My childhood was based on a healthy mix of stability, support, love and faith. Particularly as a very young child there was no question of having the ability to do anything I set my mind to. It is only as an adult observing my own children that I can see this was not just an environmental influence, it was deeply inherent. There were few limitations put on me as I savoured every opportunity to try something new.
As an adult, I often hear people say that children are too scheduled and are hurried from one thing to another. I recognise that I continue to live this way as an adult as I did as a child. Yet changing that in my life as a child or an adult would be like severing my oxygen supply. It is how I draw energy and motivate myself to learn, discover and understand how the world and myself work.
Obviously not everyone needs or wants this sometimes maniacal level of stimulation to find satisfaction within themselves and solace in the world. Many find this through faith and I find that an enviable way to exist.
Faith is not a question for my parents. It just is. It’s something that gives them perspective on the world and is a reminder that they are each just one part of a bigger picture.
As I discuss my thoughts with my parents, Dad recalls a quote attributed to St Ignatius Loyola and hammered into him during school days, “What doth it profit a man if he gain the whole world and suffer the loss of his own soul?” (Matthew 16:26). The fact that he can reel it off decades later reflects that it was a none too subtle way to command that life was not about fame, celebrity or recognition. He bandies around terms like ‘sinners’ and ‘redemption’ that were once spoken about on a daily basis, they are now words of another era.
Mum talks about a ‘false certainty’ that faith created for them. It was easier and widely accepted to play by someone else’s rules than create your own and define your own boundaries. I ask if the control of their faith ever created resentment towards it, my mum scoffs – she has never entertained the thought.
I find it almost incomprehensible that their lives are not measured by self-satisfaction, rather by service. Despite reaching the latter stages of their largely fortunate and fulfilling lives, there is no room for complacency.
Although this is an impromptu discussion, it plays out like well-rehearsed theatre. There is no script, yet the dialogue flawless, the message irrefutable. Even as I scamper around after my youngster, the conversation continues to flow. Although two people are speaking, it could be the thoughts of one person as their words perform a ballet of unity and synchronicity.
It could be that my parents are products of their childhoods or that 40 years of marriage has melded their ideals. Whatever the reason I am left in awe at their ease with the places they take in the world.
They jokingly liken themselves to the 1960s television series Dr Kildare. My paternal grandfather once described my surgeon father as a ‘poor man’s Dr Kildare’ – in his eyes not reaching the charisma or success of the TV persona. Dad’s relaxed smile indicates he is content knowing that he surpassed his parents’ expectations. My mum has her Dr Kildare and she has been living the dream.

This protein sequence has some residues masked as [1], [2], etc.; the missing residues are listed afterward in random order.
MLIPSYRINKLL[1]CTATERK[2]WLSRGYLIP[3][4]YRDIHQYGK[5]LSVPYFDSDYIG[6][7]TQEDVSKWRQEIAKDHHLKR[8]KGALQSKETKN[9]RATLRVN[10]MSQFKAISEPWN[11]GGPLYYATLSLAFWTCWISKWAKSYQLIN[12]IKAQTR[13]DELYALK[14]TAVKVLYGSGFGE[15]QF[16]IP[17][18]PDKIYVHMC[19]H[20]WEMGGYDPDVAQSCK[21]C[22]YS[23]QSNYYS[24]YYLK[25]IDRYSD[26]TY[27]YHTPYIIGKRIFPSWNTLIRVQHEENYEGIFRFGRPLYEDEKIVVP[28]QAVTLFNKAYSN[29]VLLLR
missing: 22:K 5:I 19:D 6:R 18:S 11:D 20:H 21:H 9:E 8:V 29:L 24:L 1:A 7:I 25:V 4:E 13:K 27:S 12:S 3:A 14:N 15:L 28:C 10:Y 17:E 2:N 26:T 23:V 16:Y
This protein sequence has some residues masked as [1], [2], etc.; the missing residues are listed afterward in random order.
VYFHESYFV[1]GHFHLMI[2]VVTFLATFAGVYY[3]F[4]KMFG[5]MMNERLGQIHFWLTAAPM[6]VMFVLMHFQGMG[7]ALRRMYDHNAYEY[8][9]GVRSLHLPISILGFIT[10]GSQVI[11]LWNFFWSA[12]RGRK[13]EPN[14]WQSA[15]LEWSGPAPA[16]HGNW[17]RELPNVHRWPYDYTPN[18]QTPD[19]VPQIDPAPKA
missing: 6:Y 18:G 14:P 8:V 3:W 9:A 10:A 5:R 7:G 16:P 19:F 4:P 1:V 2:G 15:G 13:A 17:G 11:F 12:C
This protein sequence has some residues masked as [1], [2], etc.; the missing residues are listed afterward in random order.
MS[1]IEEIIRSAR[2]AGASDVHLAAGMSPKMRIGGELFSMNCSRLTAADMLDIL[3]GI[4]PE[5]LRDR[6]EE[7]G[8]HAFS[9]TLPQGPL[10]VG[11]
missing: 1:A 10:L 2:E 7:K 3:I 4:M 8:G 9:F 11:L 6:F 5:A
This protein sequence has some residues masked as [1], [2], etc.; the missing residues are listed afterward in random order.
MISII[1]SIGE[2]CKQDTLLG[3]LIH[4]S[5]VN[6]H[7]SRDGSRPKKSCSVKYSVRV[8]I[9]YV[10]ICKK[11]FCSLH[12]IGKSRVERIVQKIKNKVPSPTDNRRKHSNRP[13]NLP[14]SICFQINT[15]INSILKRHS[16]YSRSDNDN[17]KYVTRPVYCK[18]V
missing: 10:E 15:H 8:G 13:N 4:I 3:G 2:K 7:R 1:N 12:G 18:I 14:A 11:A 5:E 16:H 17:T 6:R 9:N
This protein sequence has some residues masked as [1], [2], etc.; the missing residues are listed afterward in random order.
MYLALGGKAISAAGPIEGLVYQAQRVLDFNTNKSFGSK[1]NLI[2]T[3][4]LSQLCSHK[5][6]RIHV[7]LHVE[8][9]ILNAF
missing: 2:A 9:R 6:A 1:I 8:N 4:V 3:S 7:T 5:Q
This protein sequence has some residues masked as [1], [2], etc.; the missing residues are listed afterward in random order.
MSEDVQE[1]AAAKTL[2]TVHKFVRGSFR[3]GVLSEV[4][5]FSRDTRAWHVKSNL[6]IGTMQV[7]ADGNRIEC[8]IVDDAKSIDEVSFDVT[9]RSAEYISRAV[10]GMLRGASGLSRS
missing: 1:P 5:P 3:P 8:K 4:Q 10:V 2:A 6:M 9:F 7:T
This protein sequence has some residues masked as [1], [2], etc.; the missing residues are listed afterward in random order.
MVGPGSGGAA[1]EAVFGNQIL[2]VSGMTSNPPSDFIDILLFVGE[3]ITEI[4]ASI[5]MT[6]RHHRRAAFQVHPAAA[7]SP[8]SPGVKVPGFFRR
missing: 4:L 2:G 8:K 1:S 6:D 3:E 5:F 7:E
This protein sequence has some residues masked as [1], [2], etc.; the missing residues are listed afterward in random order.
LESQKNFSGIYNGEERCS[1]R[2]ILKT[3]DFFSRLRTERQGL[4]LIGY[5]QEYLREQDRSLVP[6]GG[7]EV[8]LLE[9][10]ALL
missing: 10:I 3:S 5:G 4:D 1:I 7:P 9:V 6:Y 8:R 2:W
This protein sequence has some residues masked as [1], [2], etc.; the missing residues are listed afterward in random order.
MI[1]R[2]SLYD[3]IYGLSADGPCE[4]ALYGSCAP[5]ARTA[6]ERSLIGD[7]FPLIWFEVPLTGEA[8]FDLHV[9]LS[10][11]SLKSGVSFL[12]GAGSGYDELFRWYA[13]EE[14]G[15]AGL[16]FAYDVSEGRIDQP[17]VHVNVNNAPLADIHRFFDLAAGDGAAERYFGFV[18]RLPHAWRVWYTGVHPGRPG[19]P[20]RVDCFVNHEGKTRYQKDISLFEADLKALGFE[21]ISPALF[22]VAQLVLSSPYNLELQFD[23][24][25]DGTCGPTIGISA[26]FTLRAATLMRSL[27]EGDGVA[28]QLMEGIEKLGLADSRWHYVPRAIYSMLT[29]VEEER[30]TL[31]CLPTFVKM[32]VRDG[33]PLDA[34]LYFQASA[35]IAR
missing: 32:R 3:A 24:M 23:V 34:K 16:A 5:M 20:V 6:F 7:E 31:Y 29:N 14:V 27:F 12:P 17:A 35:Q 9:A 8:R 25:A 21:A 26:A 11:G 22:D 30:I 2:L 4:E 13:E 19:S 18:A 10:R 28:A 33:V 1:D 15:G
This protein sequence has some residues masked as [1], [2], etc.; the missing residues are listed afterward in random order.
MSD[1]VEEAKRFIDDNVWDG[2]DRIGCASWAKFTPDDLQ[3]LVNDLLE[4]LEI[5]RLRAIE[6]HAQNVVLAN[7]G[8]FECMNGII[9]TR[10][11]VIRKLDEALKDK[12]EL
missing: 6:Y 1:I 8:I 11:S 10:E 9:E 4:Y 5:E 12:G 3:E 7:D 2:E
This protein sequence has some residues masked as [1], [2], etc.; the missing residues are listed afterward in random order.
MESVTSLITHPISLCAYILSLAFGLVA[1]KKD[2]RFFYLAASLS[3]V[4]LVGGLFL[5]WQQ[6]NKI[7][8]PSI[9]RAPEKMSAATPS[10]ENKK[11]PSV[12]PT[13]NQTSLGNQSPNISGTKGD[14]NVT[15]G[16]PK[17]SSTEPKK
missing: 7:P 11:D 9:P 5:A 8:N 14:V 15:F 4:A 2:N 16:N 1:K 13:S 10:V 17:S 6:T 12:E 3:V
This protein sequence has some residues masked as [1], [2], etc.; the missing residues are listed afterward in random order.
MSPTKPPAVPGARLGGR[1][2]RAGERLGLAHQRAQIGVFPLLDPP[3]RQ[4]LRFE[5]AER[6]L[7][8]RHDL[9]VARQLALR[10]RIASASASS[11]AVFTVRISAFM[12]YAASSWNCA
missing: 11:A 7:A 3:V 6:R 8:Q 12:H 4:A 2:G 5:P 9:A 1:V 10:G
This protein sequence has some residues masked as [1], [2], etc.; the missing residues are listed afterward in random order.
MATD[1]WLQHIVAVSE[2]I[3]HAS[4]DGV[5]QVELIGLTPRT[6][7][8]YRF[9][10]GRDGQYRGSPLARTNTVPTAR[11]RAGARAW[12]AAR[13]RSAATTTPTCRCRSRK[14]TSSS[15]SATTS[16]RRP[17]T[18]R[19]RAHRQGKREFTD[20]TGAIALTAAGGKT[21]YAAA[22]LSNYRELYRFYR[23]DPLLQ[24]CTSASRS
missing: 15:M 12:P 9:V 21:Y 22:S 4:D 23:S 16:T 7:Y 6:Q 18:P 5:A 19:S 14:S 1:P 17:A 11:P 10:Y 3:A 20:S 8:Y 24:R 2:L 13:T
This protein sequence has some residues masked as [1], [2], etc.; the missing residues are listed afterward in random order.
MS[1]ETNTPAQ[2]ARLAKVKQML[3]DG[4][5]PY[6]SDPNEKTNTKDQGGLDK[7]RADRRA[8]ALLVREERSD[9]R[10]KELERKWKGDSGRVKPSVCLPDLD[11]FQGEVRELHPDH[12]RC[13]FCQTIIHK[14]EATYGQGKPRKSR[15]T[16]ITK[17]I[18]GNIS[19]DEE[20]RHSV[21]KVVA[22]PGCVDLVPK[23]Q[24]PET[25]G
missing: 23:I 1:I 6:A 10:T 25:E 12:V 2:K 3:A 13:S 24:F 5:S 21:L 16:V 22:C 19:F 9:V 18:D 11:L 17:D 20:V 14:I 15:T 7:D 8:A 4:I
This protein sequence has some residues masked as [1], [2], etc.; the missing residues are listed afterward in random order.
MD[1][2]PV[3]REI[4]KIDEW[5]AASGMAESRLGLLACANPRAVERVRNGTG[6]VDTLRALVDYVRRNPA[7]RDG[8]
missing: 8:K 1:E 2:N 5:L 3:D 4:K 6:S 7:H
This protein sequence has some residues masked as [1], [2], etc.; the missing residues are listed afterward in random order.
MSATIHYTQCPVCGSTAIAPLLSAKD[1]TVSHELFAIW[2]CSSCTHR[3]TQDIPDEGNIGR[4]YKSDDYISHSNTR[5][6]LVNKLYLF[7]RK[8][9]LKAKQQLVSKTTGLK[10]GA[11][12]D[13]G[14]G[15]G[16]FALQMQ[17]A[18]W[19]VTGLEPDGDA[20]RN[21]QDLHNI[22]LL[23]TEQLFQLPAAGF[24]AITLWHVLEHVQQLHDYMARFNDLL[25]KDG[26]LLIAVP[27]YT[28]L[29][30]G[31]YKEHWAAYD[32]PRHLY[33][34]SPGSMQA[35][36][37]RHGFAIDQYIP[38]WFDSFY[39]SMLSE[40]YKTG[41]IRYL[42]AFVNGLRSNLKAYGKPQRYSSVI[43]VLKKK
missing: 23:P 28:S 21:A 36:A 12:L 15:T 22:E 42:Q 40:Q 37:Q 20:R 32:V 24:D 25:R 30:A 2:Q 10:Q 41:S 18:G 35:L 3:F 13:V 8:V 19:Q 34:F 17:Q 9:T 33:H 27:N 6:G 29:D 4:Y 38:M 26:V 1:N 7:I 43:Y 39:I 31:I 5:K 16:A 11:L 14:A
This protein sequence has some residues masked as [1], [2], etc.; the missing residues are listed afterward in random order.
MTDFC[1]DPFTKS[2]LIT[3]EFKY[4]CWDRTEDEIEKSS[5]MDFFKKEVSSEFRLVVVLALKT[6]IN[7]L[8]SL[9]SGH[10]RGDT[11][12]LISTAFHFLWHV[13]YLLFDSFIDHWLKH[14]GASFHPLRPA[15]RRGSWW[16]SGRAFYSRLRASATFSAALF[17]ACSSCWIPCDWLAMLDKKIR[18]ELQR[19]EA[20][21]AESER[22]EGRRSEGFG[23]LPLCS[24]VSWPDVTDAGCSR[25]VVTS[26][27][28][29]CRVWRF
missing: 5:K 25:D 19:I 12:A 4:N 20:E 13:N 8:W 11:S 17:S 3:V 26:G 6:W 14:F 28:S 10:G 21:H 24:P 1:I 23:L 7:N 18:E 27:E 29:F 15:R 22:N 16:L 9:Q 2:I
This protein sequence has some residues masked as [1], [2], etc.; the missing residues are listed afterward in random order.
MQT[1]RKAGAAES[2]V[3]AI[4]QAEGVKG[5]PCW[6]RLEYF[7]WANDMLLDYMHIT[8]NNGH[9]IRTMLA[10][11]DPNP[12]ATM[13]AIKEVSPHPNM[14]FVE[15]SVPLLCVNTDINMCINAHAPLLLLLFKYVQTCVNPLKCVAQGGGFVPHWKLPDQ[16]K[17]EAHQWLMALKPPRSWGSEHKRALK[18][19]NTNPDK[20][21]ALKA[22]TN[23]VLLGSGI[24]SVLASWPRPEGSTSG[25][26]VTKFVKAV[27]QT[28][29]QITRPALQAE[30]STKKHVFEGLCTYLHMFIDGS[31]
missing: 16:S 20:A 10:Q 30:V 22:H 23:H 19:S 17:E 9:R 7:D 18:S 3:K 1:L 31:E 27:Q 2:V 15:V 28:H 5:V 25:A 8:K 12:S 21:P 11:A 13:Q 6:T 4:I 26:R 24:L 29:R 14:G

I once referred to my parents as the ‘50s couple’, dad would work and mum would take care of the home. A family friend recalled her first impression of us, a family you might see in a magazine with bright smiles and impeccable outfits, lovingly assembled by my mum.
These traditional family roles never featured in my own family ambitions. However I have come to understand their appeal. Mum and Dad were completely comfortable in their assumed roles, it was what they were best at and they formed a perfectly complementary partnership.
It’s easy to see how they view their lives as rich and fulfilling. They didn’t grow up with luxuries now viewed as staples, like television. In the early years my mum’s family in rural Australia lived without today’s basic western necessities of electricity and water in the house. How could you not appreciate the spiritual dividend that hard work, faith and a little luck would pay later in life?
Faith hasn’t been so straightforward for me. It has created more questions than it has answered. The most perplexing being the wedge it can drive between people and the intense emotions of anger, fear and isolation it can stir.
In a complete paradox, I have also seen the unification faith can bring. It has been particularly evident to me in times of grief as people grapple to come to terms with the loss of a loved one. Believing that their soul will endure beyond the physical world can be an immense comfort to the living.
From my experience outside my family, faith is not something readily discussed by believers but is hastily condemned by non-believers. I admire those who are not inhibited to speak about their faith.
Some don’t need to speak about their beliefs, they just convey them through their actions in their daily lives. I cannot help but think of some of the sisters who educated me as a child. Their faith has never faltered nor discriminated. Despite their convictions, they go on undeterred, they do not judge others, instead they dedicate their lives to helping them.